News / Press Room
Pittsburgh Inventor Rose Morris is SBA National Exporter of the Year
Pittsburgh, April 11, 2017
The adage “necessity is the mother of invention,” certainly holds true for mother of three Rose Morris – a patent-holder, inventor of The Safety Sleeper™ and winner of the U.S. Small Business Administration’s (SBA) 2017 Exporter of the Year Award.
“It’s overwhelming to learn you just won the whole enchilada for the entire country,” Morris, 45, exclaimed. “I thought it was a mistake, and kept wondering how I could have won.”
Morris, whose son is on the Autism spectrum, found both he and she were suffering from sleep deprivation. “Ten years ago, he was two and started climbing out of his bed; he was like the Energizer Bunny, he just wouldn’t turn off,” she explained. “I had an idea, told a friend what I wanted and he fabricated it for me.”
Her vision, a portable, cocoon-like enclosure over his bed worked. “It reduces stimulation and creates a calming effect, like putting a blanket on someone…I’ve since learned that 99 percent of The Safety Sleeper™ users go to sleep quicker and stay asleep longer,” she added. “We might see it [the bed] as scary, but for those with sleep disorders, it’s their safe space. And, that safe feeling can be recreated when travelling as the unit fits standard bed sizes.”
Selling more than 1,000 units in the U.S. and throughout the world, Morris will head to Washington, D.C. at the end of April for SBA’s 54th National Small Business Week celebration.
“This is such an honor for Rose and Pittsburgh’s small business community,” said SBA Pittsburgh District Director Dr. Kelly Hunt. “Throughout her journey, SBA’s resource partners, our Women’s Business Center (WBC), the Duquesne University Small Business Development Center (SBDC) and SCORE volunteers have provided free and confidential assistance to her.”
Morris said she began working with Anne Flynn Schlicht, director of Chatham University’s WBC to complete her nomination. After winning honors at the Pittsburgh level, she then competed against SBA’s Philadelphia District Office becoming the state winner. Her submission then was selected from the nation’s top exporters earning her the National Exporter of the Year title.
According to Hunt, Morris just didn’t start a business; she simultaneously started a non-profit charity as well. “She created Fund it Forward, an organization which purchases equipment for families of special needs children when insurance won’t cover the costs,” said Hunt. “She then asks those families to fund a portion of the costs for the next person waiting for assistance.”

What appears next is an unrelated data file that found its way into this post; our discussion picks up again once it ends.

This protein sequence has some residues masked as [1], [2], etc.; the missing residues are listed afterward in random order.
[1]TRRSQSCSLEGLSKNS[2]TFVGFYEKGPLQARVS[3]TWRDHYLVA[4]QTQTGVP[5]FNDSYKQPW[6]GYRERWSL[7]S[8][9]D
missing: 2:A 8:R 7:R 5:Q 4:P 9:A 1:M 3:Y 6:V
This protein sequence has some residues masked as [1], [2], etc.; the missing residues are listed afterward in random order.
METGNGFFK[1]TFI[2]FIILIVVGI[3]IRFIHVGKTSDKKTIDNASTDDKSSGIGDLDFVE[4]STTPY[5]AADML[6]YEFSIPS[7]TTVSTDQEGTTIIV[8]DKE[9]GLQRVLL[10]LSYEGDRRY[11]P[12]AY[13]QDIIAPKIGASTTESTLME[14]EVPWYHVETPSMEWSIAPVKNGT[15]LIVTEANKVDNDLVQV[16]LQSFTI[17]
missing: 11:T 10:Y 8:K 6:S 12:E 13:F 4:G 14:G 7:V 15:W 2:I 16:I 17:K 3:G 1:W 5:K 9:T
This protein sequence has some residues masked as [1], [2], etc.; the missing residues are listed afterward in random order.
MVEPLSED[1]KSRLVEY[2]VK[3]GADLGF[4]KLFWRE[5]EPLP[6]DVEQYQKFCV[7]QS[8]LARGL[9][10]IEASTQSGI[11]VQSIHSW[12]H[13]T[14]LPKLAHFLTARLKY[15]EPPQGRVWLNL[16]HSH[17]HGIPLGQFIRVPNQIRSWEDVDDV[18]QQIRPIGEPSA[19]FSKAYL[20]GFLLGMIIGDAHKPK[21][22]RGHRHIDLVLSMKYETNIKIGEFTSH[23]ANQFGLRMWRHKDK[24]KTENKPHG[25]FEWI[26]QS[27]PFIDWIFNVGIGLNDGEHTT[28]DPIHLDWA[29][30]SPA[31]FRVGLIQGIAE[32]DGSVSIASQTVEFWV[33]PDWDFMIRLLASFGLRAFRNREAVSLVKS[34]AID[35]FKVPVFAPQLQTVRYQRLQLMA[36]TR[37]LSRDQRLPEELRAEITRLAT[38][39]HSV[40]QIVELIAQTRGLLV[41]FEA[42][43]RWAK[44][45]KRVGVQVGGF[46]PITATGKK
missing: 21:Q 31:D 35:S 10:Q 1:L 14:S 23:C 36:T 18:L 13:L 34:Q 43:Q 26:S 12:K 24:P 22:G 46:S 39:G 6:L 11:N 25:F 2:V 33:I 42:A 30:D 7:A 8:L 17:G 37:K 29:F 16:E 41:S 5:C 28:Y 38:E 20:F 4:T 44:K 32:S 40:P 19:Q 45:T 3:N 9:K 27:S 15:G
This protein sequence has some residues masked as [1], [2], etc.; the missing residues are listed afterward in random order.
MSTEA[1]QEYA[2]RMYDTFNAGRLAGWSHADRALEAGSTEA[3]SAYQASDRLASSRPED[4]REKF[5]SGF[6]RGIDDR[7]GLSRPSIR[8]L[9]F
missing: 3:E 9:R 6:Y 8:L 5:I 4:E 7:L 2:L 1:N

Morris’ national award certainly contradicts her humble beginnings as a small business owner.
According to Morris, ten years ago an epiphany occurred to her one night watching her son slumber. “Getting the bed enclosure was such a relief and it really was working,” she said. “I couldn’t have done this [parenting] without the bed and it felt as though God was telling me to build it for others.”
With her prototype in place, Morris began making changes to the sleeper and researching how to start a small business. Friends began helping her create a simple website displaying her cell phone number and a product slide deck. In a few months, she received her first call and order.
“I was in my kitchen, but pretended I was in an office,” she said, laughing. “I began talking to parents for hours learning about different sleep disorders, they became my friends.”
And when her manufacturer pulled out, Morris and her husband turned their basement and garage into the headquarters for Abram’s Bed LLC, dba The Safety Sleeper™ stitching in the basement and bending metal in the garage. “We were making 15-20 sleepers and that’s when we began looking at modifications, using different fabrics and adding amenities,” she explained. “Keeping the simplicity of the design, but adding the quality-grade, medical materials.”
Morris started taking classes at Duquesne University’s SBDC, SCORE and Chatham University, learning about accounting programs and exporting. She secured money from the accelerator Innovation Works and end users of The Safety Sleeper™ benefitted from two semesters of engineering and design modifications from students at the University of Pittsburgh’s prestigious Swanson School of Engineering.
Fast-forward 10 years and Morris now is working alongside nine employees in a space on Camp Horne Road. Today, The Safety Sleeper™ now comes in a variety of colors and features – such as a travel mattress, washable fabric and a portable suitcase. Sales recently hit the $1 million mark and she exports to 12 different countries.
According to Hunt, Morris is a social entrepreneur who saw herself as the solution to a sleep deprivation problem facing parents and caregivers. “Her son’s sleeping problems led her to turn this project into both a business and non-profit charitable organization that is helping so many families around the world,” Hunt said. “It’s incredible that a simple enclosed bed is enabling others to finally enjoy a good night’s sleep.”
For Morris, her concerns still center on the families she serves. “They mean everything to me,” she adds. “They first call me with tears of frustration and those soon turn into tears of relief.”
To interview Rose Morris and Dr. Kelly Hunt please contact Janet Heyl at 412-395-6560 x103 or by email at email@example.com.
Source: SBA press release, April 3, 2017